• Username/password authentication: Use the combination of admin_api_require_auth, superusers, and RP_BOOTSTRAP_USER to access the Admin API username/password authentication. You probably still want to enable TLS on the Admin API endpoint to protect credentials in flight.

Configure the seed servers

Seed servers help new brokers join a cluster by directing requests from newly-started brokers to an existing cluster. The seed_servers broker configuration property controls how Redpanda finds its peers when initially forming a cluster. It is dependent on the empty_seed_starts_cluster broker configuration property.

Starting with Redpanda version 22.3, you should explicitly set empty_seed_starts_cluster to false on every broker, and every broker in the cluster should have the same value set for seed_servers. With this set of configurations, Redpanda clusters form with these guidelines:

  • When a broker starts and it is a seed server (its address is in the seed_servers list), it waits for all other seed servers to start up, and it forms a cluster with all seed servers as members.

  • When a broker starts and it is not a seed server, it sends requests to the seed servers to join the cluster.

It is essential that all seed servers have identical values for the seed_servers list. Redpanda strongly recommends at least three seed servers when forming a cluster. Each seed server decreases the likelihood of unintentionally forming a split brain cluster. To ensure brokers can always discover the cluster, at least one seed server should be available at all times.

By default, for backward compatibility, empty_seed_starts_cluster is set to true, and Redpanda clusters form with the guidelines used prior to version 22.3:

  • When a broker starts with an empty seed_servers list, it creates a single broker cluster with itself as the only member.

  • When a broker starts with a non-empty seed_servers list, it sends requests to the brokers in that list to join the cluster.

You should never have more than one broker with an empty seed_servers list, which would result in the creation of multiple clusters.

Redpanda expects its storage to be persistent, and it’s an error to erase a broker’s drive and restart it. However, in some environments (like when migrating to a different Node pool on Kubernetes), truly persistent storage is unavailable, and brokers may find their data volumes erased. For such environments, Redpanda recommends setting empty_seed_starts_cluster to false and designating a set of seed servers such that they couldn’t lose their storage simultaneously.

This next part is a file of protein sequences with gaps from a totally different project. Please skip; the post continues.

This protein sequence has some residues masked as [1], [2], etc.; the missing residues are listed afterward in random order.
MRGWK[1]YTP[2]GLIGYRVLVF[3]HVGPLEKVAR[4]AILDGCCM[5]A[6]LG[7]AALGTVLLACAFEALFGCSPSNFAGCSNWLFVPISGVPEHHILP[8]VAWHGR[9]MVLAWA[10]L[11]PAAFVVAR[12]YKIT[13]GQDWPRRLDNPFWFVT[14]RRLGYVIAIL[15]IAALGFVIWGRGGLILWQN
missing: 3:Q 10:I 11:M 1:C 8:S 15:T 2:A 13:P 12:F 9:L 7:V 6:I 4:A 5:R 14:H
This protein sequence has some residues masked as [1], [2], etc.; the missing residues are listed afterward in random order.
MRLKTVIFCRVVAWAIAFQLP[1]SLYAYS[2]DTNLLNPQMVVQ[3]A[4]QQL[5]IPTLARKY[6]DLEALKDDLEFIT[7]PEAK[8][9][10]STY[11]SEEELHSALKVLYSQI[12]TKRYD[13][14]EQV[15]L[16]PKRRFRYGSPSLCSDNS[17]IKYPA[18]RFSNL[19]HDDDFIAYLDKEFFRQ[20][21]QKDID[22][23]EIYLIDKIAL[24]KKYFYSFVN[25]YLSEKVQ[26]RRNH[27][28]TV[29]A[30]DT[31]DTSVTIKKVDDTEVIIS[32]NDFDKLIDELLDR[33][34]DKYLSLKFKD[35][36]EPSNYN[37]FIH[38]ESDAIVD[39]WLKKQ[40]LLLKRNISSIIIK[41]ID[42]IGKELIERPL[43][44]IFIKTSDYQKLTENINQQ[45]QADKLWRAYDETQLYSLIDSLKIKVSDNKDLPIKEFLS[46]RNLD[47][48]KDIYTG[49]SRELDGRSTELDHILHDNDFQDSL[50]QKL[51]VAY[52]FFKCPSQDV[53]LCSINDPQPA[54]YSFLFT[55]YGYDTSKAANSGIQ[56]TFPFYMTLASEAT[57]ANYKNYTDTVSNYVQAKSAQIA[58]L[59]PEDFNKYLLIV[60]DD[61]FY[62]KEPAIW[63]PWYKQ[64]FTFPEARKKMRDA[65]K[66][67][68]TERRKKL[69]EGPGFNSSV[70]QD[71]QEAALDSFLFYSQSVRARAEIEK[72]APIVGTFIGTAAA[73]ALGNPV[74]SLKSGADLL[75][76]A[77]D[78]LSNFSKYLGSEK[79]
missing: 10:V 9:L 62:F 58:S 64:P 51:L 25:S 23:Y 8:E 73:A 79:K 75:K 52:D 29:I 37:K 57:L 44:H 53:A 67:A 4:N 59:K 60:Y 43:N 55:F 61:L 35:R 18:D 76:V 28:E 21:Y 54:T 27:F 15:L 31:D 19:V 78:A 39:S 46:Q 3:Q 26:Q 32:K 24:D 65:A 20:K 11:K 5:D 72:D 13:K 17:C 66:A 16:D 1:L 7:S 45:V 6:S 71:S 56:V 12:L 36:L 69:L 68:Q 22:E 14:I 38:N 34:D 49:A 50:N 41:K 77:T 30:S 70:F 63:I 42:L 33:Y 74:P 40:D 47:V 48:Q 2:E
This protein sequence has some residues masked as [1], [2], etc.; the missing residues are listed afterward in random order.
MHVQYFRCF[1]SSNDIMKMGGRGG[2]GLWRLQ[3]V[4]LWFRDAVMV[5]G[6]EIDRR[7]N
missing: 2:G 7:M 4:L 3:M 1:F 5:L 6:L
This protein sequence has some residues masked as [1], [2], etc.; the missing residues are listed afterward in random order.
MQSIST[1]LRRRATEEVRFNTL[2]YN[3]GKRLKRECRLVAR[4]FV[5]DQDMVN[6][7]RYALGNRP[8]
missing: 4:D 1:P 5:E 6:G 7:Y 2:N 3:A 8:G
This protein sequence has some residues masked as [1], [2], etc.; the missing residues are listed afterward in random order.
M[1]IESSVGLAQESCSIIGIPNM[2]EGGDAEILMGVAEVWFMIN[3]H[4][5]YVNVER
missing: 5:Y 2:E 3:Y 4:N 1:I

Configure broker IDs

Redpanda automatically generates unique IDs for each new broker. This means that you don’t need to include IDs in configuration files or worry about policies on node_id re-use.

If you choose to assign broker IDs, make sure to use a fresh node_id each time you add a broker to the cluster.

Never reuse broker IDs, even for brokers that have been decommissioned and restarted empty. Doing so can result in an inconsistent state.

Perform a self test

To understand the performance capabilities of your Redpanda cluster, Redpanda offers built-in self-test features that evaluate the performance of both disk and network operations.

For more information, see Disk and network self-test benchmarks.

Upgrade considerations

Deployment automation should place each broker into maintenance mode and wait for it to drain leadership before restarting it with a newer version of Redpanda. For more information, see Upgrade.

If upgrading multiple feature release versions of Redpanda in succession, make sure to verify that each version upgrades to completion before proceeding to the next version. You can verify by reading the /v1/features Admin API endpoint and checking that cluster_version has increased.

Starting with Redpanda version 23.1, the /v1/features endpoint also includes a node_latest_version attribute, and installers can verify that the cluster has activated any new functionality from a previous upgrade by checking for cluster_version == node_latest_version.

Next steps